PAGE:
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Ortega Cautions Nicaraguans That 'Peace Is Not Yet a Reality'

September 27, 1987|United Press International

MANAGUA, Nicaragua — President Daniel Ortega warned Nicaraguans on Saturday not to expect that "peace is around the corner" despite hopes raised by a regional peace plan.

"While . . . there are winds that gave us hope that peace can be reached, peace is not yet a reality," Ortega told a federation of Nicaraguan women's groups.

Ortega spoke shortly after Cardinal Miguel Obando y Bravo, head of a national reconciliation commission formed under the so-called Guatemala accord, called on the government and U.S.-backed contra s to accept a mediator to negotiate a cease-fire dictated by the Aug. 7 peace agreement.

"At this time, both sides in the conflict--the counterrevolutionaries and the government--must be willing to accept a mediator" to end the war, Obando said.

Ortega has unilaterally offered a partial truce but steadfastly refuses to talk with the contras, claiming they are puppets of the Reagan Administration.

The contras, seeking the legitimacy that direct negotiations with Managua would bring, have insisted that they be party to any talks leading to a cease-fire.

"That (the war) is the principal pain our nation is suffering, and I say this without trying to undermine the accords signed in Guatemala, or the steps Nicaragua has taken to comply with the accord," Ortega said. "But we cannot fool ourselves. This war is with us every day."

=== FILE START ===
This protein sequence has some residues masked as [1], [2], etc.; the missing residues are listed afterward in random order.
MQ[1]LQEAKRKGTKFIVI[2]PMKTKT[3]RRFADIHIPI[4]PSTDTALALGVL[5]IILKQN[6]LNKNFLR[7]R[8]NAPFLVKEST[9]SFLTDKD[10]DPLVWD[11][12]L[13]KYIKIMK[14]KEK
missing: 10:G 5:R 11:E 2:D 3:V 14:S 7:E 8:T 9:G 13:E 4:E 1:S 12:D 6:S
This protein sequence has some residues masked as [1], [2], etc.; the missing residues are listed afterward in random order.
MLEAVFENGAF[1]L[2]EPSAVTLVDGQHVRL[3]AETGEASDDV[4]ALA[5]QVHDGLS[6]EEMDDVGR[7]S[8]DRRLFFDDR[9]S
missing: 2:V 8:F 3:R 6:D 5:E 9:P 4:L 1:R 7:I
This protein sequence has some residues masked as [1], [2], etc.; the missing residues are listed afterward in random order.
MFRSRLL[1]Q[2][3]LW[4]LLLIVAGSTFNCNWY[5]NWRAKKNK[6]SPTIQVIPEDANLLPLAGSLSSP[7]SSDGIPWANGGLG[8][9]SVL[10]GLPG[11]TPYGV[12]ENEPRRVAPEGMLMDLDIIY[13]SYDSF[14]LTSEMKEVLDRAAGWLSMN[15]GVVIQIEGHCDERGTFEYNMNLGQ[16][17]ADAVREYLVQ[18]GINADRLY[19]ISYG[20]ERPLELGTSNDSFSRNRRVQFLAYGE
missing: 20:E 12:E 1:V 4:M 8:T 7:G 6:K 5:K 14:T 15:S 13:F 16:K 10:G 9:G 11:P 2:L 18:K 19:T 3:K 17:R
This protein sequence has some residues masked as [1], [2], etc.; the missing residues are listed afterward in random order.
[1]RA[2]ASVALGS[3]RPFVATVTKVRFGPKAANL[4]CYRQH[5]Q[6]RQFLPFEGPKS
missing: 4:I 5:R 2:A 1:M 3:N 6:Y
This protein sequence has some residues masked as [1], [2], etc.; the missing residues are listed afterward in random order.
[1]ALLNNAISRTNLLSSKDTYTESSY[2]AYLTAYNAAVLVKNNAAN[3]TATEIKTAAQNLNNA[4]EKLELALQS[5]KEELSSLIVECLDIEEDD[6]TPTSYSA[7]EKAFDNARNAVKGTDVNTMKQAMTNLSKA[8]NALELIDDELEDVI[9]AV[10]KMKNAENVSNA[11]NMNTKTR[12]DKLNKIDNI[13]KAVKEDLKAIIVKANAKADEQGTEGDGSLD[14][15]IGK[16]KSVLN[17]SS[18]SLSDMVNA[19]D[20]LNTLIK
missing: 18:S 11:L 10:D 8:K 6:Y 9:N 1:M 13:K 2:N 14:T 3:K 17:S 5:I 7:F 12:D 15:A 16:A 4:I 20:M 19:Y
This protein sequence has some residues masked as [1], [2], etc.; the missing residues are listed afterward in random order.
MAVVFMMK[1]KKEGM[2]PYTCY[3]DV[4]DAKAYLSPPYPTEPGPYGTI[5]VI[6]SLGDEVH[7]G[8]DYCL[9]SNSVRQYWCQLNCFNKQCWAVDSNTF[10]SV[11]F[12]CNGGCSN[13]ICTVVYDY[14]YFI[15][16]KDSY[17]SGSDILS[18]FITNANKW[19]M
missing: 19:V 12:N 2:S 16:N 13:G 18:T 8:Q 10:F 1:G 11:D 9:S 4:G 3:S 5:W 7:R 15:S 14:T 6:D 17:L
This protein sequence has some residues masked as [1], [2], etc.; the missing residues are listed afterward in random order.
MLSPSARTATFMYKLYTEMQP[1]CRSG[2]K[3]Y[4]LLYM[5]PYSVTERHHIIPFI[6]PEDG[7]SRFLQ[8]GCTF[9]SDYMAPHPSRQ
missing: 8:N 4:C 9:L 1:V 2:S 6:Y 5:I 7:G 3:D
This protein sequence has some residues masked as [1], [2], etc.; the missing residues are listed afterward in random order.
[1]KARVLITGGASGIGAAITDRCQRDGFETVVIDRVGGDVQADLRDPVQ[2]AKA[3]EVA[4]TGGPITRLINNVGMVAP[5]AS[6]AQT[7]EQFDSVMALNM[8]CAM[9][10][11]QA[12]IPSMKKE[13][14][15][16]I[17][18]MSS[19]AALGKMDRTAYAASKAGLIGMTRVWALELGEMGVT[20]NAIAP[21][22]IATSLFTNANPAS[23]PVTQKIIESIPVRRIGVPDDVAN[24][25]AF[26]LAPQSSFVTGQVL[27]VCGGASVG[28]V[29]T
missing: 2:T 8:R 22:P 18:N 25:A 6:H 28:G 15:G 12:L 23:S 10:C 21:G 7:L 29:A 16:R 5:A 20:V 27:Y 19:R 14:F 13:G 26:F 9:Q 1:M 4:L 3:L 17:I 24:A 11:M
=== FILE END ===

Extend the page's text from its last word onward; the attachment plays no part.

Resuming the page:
Ortega also criticized the U.S. Congress for approving an additional $3.5 million in humanitarian aid for the contras fighting to overthrow the Marxist Sandinista government.

He said "the principal duty" of every Nicaraguan is to continue fighting against the "mercenary" rebels, but added, "We are also obliged to work intensely so that the Guatemala accord will be fulfilled.

"One goal does not contradict the other," he said. "But it is important that this hope for peace does not raise our expectations that peace is around the corner."

Obando said he discussed the possibility of a mediated cease-fire with Vice President Sergio Ramirez two weeks ago, but "at that time the chances did not seem good for a mediation."

The peace accord calls for a cease-fire to take effect Nov. 7, but differences over terms of the truce and how it should be negotiated threaten to stall the implementation date.

On Friday, contras in northern Matagalpa province shot down a Soviet-built helicopter flying a support mission for Sandinista troops, killing the pilot and co-pilot.

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